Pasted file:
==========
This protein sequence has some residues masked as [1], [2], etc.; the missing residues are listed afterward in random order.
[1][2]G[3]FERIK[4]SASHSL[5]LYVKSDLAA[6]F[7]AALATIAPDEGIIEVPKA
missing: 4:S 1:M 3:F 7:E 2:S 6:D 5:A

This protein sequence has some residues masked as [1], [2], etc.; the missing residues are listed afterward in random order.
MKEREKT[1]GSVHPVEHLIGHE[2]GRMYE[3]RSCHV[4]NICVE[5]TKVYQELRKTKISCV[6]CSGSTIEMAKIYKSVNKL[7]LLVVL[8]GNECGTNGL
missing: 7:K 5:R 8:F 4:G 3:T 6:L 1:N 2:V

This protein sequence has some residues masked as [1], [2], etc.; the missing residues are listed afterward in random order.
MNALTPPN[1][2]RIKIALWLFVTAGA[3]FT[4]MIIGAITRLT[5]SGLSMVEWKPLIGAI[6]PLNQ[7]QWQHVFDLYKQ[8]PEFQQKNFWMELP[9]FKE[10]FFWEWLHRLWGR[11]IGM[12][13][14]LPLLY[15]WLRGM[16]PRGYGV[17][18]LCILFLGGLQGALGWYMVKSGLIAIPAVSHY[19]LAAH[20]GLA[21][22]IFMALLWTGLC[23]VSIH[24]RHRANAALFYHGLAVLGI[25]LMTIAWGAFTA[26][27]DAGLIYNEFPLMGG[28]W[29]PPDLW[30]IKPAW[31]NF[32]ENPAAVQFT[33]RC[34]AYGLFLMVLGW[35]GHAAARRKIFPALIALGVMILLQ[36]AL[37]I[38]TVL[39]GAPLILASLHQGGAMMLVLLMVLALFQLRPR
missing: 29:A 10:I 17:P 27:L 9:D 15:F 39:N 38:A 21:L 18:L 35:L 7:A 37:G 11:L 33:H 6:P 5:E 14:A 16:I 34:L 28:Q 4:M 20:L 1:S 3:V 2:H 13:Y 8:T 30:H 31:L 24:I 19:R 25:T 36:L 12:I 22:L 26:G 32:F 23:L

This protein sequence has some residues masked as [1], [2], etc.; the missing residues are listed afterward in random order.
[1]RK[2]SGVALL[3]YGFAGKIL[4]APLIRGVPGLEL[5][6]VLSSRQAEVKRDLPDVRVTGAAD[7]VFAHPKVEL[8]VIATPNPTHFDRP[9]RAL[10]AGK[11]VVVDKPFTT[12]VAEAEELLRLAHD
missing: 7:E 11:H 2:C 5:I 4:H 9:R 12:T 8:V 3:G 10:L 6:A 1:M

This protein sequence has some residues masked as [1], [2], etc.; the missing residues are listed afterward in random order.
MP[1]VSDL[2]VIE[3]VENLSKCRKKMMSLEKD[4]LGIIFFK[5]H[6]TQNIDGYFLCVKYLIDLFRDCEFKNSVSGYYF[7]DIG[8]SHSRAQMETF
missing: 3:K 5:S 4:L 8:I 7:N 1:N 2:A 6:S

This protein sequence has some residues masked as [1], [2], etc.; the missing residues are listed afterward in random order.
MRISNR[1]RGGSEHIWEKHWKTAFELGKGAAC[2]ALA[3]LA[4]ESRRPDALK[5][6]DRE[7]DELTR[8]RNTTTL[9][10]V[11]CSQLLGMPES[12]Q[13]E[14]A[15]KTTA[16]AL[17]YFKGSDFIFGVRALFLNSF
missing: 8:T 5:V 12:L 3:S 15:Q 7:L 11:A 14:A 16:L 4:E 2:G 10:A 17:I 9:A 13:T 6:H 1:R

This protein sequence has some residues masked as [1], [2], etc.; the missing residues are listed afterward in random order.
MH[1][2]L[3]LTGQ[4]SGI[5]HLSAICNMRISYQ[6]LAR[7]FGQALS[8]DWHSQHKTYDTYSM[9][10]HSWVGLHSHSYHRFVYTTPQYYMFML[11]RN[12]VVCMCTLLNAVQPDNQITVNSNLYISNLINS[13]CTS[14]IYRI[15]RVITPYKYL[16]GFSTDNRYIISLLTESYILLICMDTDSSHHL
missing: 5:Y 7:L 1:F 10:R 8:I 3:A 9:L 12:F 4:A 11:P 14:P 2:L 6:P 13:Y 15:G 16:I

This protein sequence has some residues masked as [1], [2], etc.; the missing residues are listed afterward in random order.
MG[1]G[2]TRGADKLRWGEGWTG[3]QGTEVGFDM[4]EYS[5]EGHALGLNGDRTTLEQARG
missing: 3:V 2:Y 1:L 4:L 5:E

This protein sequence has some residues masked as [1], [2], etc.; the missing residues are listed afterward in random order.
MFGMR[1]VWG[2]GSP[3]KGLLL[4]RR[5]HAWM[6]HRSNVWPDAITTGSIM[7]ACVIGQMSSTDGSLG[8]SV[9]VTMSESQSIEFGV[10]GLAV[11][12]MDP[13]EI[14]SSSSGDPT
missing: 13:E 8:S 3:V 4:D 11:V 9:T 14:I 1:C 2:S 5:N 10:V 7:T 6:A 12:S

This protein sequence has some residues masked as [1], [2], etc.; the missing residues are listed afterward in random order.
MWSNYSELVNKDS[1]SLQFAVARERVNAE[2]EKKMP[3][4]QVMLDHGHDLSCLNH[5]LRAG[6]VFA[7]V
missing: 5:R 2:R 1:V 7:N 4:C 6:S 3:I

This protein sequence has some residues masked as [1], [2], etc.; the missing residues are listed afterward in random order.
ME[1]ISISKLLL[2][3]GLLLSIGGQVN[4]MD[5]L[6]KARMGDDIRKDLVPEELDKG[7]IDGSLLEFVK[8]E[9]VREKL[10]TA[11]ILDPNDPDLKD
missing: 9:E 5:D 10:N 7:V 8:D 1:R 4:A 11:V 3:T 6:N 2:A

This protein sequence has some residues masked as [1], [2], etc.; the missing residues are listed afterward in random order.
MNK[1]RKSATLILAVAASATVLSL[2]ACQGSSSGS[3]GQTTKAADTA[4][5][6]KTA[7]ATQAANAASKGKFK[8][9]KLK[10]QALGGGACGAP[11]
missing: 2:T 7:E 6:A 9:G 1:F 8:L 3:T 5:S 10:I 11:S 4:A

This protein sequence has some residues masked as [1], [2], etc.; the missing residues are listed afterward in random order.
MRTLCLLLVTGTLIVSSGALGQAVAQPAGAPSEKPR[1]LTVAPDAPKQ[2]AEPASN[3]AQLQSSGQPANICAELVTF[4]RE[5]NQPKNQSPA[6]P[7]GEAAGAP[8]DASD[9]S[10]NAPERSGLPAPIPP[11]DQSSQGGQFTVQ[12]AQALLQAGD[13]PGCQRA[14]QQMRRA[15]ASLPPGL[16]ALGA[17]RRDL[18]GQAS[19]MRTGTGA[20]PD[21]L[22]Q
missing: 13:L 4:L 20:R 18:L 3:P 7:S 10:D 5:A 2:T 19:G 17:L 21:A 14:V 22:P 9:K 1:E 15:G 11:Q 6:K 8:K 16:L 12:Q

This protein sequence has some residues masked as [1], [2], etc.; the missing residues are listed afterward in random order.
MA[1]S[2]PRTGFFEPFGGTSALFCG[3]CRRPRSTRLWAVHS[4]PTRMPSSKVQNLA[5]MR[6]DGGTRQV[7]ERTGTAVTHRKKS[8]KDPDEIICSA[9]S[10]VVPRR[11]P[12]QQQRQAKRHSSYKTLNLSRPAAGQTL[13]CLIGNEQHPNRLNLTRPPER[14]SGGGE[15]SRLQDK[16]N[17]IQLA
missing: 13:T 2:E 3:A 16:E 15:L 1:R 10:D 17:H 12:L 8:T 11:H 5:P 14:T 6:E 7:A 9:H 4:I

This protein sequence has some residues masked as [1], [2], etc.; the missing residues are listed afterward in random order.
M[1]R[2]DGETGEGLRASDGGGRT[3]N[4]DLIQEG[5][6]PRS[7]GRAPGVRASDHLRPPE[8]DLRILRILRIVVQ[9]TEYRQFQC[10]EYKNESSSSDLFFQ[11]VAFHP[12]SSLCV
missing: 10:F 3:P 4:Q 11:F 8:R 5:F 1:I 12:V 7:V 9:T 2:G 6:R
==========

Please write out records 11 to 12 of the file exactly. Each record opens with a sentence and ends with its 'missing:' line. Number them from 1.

This protein sequence has some residues masked as [1], [2], etc.; the missing residues are listed afterward in random order.
ME[1]ISISKLLL[2][3]GLLLSIGGQVN[4]MD[5]L[6]KARMGDDIRKDLVPEELDKG[7]IDGSLLEFVK[8]E[9]VREKL[10]TA[11]ILDPNDPDLKD
missing: 9:E 5:D 10:N 7:V 8:D 1:R 4:A 11:V 3:T 6:N 2:A

This protein sequence has some residues masked as [1], [2], etc.; the missing residues are listed afterward in random order.
MNK[1]RKSATLILAVAASATVLSL[2]ACQGSSSGS[3]GQTTKAADTA[4][5][6]KTA[7]ATQAANAASKGKFK[8][9]KLK[10]QALGGGACGAP[11]
missing: 2:T 7:E 6:A 9:G 1:F 8:L 3:T 5:S 10:I 11:S 4:A